A Texas wild hog I took while using the Trophy Taker arrow rest
The Trophy Taker is a "Fall-Away" style arrow rest, one of a number of "Fall-Away" rests available on the market. The Trophy Taker was one of the first on the market, though, and is by far one of the most popular arrow rests around today.
The advantages of the "Fall-Away" style rest are several. It eliminates fletching contact with the rest and therefore improves arrow flight, sometimes dramatically, usually increasing accuracy as well. It also frequently allows you to shoot a wider variety of broadhead weights and designs well, assuming your bow is tuned properly.
When I got my Trophy Taker rest last year they were making two different models - the Original, and the Shakey-Hunter. The only real difference between them was the dimensions of the part of the rest that actually "cradles" the arrow shaft. They call it the "launcher". The "launcher" cradle I got was the Shakey-Hunter, which is a good deal wider and deeper than the original, hence the moniker "Shakey-Hunter".
This rest has a strong nylon cord (similiar to a release loop cord) that attaches to the bow's cables to control the arrow launcher. At full draw, the cables and cord slide back, raising the launcher. When you release, the cables jump forward, instantly dropping the launcher out of the way and providing complete clearance for vanes. Because the cord attaches to the cables themselves instead of the cable guard, the Trophy Taker will work on any bow regardless of whether it has an upper or lower cable guard. Some of the other "Fall-Away" style rests will work on both types as well, but some of them require modifying to do so. The Trophy Taker doesn't have to be modified.
I tested out several "Fall-Away" style arrow rests this past hunting season, including the Trophy Taker's biggest competitor, and after all the testing was done, the Trophy Taker came out on top as my personal favorite, overall. There were several reasons for this.
The simplicity of the design and working parts of the Trophy Taker is really nice. The design of the rest is extremely simple and very sturdy. The launcher is the only part of the rest that moves during operation, making for less noise and less things to worry about breaking. There are no moving arms, stoppers, or sliding cable guards to worry about breaking or making noise. When hunting whitetails, the smallest little noise from your arrow rest can sometimes mean the difference in getting a shot and watching a white flag run away while you're at full draw. After testing out the rest and analyzing it a lot, I don't really think there is anything on it that could break. It's almost all made of heavy-duty aluminum, which also makes it very, very light - it was the lightest of any "Fall-Away" rest I tested. There are no plastic parts on this rest.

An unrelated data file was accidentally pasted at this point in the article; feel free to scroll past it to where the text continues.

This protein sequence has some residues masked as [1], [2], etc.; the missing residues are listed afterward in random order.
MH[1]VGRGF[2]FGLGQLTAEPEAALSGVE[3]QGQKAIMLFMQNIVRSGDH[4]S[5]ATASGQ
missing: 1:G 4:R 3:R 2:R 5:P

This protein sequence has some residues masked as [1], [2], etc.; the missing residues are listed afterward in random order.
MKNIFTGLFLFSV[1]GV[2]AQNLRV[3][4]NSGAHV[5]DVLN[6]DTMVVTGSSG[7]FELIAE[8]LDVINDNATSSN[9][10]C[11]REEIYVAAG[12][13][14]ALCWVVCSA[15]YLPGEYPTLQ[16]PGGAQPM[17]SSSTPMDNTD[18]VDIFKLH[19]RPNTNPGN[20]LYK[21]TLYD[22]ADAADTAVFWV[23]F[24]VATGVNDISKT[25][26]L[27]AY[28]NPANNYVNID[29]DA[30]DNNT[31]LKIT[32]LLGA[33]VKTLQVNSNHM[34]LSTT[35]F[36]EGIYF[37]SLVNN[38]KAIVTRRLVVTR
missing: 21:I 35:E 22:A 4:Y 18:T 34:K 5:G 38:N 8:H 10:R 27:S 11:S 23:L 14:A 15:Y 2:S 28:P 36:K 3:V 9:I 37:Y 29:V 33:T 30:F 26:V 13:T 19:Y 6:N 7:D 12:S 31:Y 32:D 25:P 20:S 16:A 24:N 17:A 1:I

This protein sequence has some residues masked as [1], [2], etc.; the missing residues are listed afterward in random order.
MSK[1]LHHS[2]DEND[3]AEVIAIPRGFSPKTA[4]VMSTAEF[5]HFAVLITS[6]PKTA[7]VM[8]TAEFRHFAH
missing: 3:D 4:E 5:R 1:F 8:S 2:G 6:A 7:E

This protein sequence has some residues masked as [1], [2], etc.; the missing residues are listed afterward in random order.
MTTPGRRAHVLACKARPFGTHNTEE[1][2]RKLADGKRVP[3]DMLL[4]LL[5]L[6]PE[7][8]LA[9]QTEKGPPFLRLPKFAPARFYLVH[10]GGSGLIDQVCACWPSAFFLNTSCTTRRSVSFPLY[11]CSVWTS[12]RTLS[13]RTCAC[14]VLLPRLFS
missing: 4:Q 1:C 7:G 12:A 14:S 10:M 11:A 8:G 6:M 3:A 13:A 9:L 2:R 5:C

The only noise the Trophy Taker makes is when the launcher hits the arrow shelf to stop. This can be eliminated, though, with some adhesive-backed fleece. I put some on my bow shelf and also on the underside of the launcher arm of the rest. I also cut a piece of fleece to put on the top side of the launcher arms to keep the arrow quiet as it moves across during the draw. This took only a few minutes.
The only area that the Trophy Taker didn't come out on top in, in my opinion, was set-up. The instructional video isn't very helpful if you're a visual learner who needs to actually see the rest being set-up to learn how to do it. The reason I say this is because the camera angles and the close-ups weren't all that great. It took a bit to figure out whether to use the Bungee cord of the Nylon cord, and then it took a bit to figure out exactly the best way to adjust the rest to my bow, how long the cord needed to be, etc. I did finally figure it out, but instead of "tying off" the "tab"(rest) end of the Nylon cord, I used string nocks to make the adjustments and hold the cord in place at the rest end of the cord. I found it to be quicker to set-up that way, easier to make adjustments, and just as strong. While I did have a few difficulties in setting the rest up initially, there were others I tested that were much more difficult to set-up.
One thing about the Trophy Taker that did annoy me a bit - and this problem was not unique to the Trophy Taker - is that I had to jerry-rig an "arrow-holder" to keep the arrow resting in one place on the bow shelf when the launcher arm was in the "down" position. I was thinking it would be a good idea if Trophy Taker sold something for that purpose. Well, I looked at their web site just yesterday, and what do you know, they now have an "arrow holder guide" accessory available. I'll be getting one of those as soon as I can and it looks like it will solve the problem completely.
After I got the rest set-up properly, it didn't take any time to see improved arrow flight and accuracy, just like I was hoping to see. I also noticed that there was a drastic difference in the number of different broadhead styles and weights that would shoot well on the same arrow using the Trophy Taker rest. Most of the heads also shot to the same point of aim at 20 yards or less, which was very nice. I don't know if others have experienced that as well, but that's what happened with my bow/arrow/rest set-up.
During the winter my first hunt with the Trophy Taker was in south Texas for hogs and javelina. It performed with no problems at all. I shot a nice hog and a good boar javelina both. The arrows went right where I aimed.
The best recommendation that I can give the Trophy Taker is that I will be using it exclusively on my main hunting bow this fall.
Very sturdy, few moving parts, excellent operation, light, great arrow flight, deep & wide arrow cradle
A few difficulties in initial set-up